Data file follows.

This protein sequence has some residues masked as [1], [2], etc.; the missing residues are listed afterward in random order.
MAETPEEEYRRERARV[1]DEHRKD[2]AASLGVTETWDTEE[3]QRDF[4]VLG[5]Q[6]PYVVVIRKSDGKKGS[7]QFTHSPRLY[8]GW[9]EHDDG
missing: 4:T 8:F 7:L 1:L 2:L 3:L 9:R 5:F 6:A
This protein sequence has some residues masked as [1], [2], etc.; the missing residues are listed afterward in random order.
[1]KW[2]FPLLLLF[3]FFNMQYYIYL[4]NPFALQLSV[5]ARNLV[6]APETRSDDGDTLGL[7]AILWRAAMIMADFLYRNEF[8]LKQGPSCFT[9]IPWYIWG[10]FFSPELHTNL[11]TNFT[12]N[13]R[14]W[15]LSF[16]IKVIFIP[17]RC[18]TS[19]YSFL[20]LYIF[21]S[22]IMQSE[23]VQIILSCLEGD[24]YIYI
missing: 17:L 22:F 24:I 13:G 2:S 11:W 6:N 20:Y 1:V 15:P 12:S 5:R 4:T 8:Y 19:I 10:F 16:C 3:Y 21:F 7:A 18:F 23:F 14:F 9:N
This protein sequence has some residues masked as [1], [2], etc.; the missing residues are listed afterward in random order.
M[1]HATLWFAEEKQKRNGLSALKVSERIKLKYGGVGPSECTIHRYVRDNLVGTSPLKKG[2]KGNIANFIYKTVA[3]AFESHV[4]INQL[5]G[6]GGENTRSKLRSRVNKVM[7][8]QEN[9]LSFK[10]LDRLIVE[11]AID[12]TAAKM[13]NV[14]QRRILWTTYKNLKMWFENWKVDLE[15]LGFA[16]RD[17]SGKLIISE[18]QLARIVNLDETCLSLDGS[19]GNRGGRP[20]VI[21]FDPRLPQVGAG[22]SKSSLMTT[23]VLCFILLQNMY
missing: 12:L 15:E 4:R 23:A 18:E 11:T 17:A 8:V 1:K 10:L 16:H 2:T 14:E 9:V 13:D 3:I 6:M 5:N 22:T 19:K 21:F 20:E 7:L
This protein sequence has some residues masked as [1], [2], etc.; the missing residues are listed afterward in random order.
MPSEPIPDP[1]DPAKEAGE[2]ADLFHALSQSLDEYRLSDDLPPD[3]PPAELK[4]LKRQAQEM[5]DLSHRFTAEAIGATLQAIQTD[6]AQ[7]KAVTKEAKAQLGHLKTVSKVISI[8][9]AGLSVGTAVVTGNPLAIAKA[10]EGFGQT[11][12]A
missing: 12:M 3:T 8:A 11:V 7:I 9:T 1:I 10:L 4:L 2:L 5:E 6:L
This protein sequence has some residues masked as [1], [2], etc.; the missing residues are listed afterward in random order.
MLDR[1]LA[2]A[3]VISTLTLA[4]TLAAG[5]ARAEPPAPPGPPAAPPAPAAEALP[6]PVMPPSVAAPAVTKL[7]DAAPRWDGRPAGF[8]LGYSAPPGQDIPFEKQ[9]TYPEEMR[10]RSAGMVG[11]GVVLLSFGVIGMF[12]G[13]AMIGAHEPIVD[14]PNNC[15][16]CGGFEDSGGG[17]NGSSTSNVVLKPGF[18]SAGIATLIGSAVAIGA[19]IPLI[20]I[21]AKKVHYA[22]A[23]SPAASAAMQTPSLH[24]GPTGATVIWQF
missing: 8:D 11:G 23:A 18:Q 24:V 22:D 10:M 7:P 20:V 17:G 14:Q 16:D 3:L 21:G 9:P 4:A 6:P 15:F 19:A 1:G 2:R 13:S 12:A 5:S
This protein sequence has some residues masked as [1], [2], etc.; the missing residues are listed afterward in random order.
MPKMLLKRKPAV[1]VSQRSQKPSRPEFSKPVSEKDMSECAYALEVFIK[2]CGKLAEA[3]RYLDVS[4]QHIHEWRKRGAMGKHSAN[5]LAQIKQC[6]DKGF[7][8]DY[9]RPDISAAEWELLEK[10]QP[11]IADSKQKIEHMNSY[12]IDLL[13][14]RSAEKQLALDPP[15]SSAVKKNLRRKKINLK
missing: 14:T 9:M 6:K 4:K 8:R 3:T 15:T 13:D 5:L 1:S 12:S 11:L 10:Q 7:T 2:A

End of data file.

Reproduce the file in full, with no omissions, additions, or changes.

This protein sequence has some residues masked as [1], [2], etc.; the missing residues are listed afterward in random order.
MAETPEEEYRRERARV[1]DEHRKD[2]AASLGVTETWDTEE[3]QRDF[4]VLG[5]Q[6]PYVVVIRKSDGKKGS[7]QFTHSPRLY[8]GW[9]EHDDG
missing: 4:T 8:F 7:L 1:L 2:L 3:L 9:R 5:F 6:A
This protein sequence has some residues masked as [1], [2], etc.; the missing residues are listed afterward in random order.
[1]KW[2]FPLLLLF[3]FFNMQYYIYL[4]NPFALQLSV[5]ARNLV[6]APETRSDDGDTLGL[7]AILWRAAMIMADFLYRNEF[8]LKQGPSCFT[9]IPWYIWG[10]FFSPELHTNL[11]TNFT[12]N[13]R[14]W[15]LSF[16]IKVIFIP[17]RC[18]TS[19]YSFL[20]LYIF[21]S[22]IMQSE[23]VQIILSCLEGD[24]YIYI
missing: 17:L 22:F 24:I 13:G 2:S 11:W 6:N 20:Y 1:V 15:P 12:S 5:R 4:T 8:Y 19:I 10:F 16:C 3:Y 21:F 7:A 18:F 23:F 14:F 9:N
This protein sequence has some residues masked as [1], [2], etc.; the missing residues are listed afterward in random order.
M[1]HATLWFAEEKQKRNGLSALKVSERIKLKYGGVGPSECTIHRYVRDNLVGTSPLKKG[2]KGNIANFIYKTVA[3]AFESHV[4]INQL[5]G[6]GGENTRSKLRSRVNKVM[7][8]QEN[9]LSFK[10]LDRLIVE[11]AID[12]TAAKM[13]NV[14]QRRILWTTYKNLKMWFENWKVDLE[15]LGFA[16]RD[17]SGKLIISE[18]QLARIVNLDETCLSLDGS[19]GNRGGRP[20]VI[21]FDPRLPQVGAG[22]SKSSLMTT[23]VLCFILLQNMY
missing: 12:L 15:E 4:R 23:A 18:E 11:T 17:A 8:V 1:K 10:L 16:H 2:T 14:E 9:V 13:D 3:I 6:M 5:N 22:T 19:K 21:F 20:E 7:L
This protein sequence has some residues masked as [1], [2], etc.; the missing residues are listed afterward in random order.
MPSEPIPDP[1]DPAKEAGE[2]ADLFHALSQSLDEYRLSDDLPPD[3]PPAELK[4]LKRQAQEM[5]DLSHRFTAEAIGATLQAIQTD[6]AQ[7]KAVTKEAKAQLGHLKTVSKVISI[8][9]AGLSVGTAVVTGNPLAIAKA[10]EGFGQT[11][12]A
missing: 12:M 3:T 8:A 11:V 7:I 9:T 1:I 10:L 4:L 2:L 5:E 6:L
This protein sequence has some residues masked as [1], [2], etc.; the missing residues are listed afterward in random order.
MLDR[1]LA[2]A[3]VISTLTLA[4]TLAAG[5]ARAEPPAPPGPPAAPPAPAAEALP[6]PVMPPSVAAPAVTKL[7]DAAPRWDGRPAGF[8]LGYSAPPGQDIPFEKQ[9]TYPEEMR[10]RSAGMVG[11]GVVLLSFGVIGMF[12]G[13]AMIGAHEPIVD[14]PNNC[15][16]CGGFEDSGGG[17]NGSSTSNVVLKPGF[18]SAGIATLIGSAVAIGA[19]IPLI[20]I[21]AKKVHYA[22]A[23]SPAASAAMQTPSLH[24]GPTGATVIWQF
missing: 8:D 11:G 23:A 18:Q 24:V 22:D 10:M 7:P 20:V 17:G 14:Q 16:D 3:L 21:G 9:P 4:A 6:P 15:F 19:A 1:G 2:R 13:S 12:A 5:S
This protein sequence has some residues masked as [1], [2], etc.; the missing residues are listed afterward in random order.
MPKMLLKRKPAV[1]VSQRSQKPSRPEFSKPVSEKDMSECAYALEVFIK[2]CGKLAEA[3]RYLDVS[4]QHIHEWRKRGAMGKHSAN[5]LAQIKQC[6]DKGF[7][8]DY[9]RPDISAAEWELLEK[10]QP[11]IADSKQKIEHMNSY[12]IDLL[13][14]RSAEKQLALDPP[15]SSAVKKNLRRKKINLK
missing: 14:T 9:M 6:K 4:K 8:R 3:T 15:T 13:D 5:L 1:S 12:S 11:L 10:Q 7:T 2:A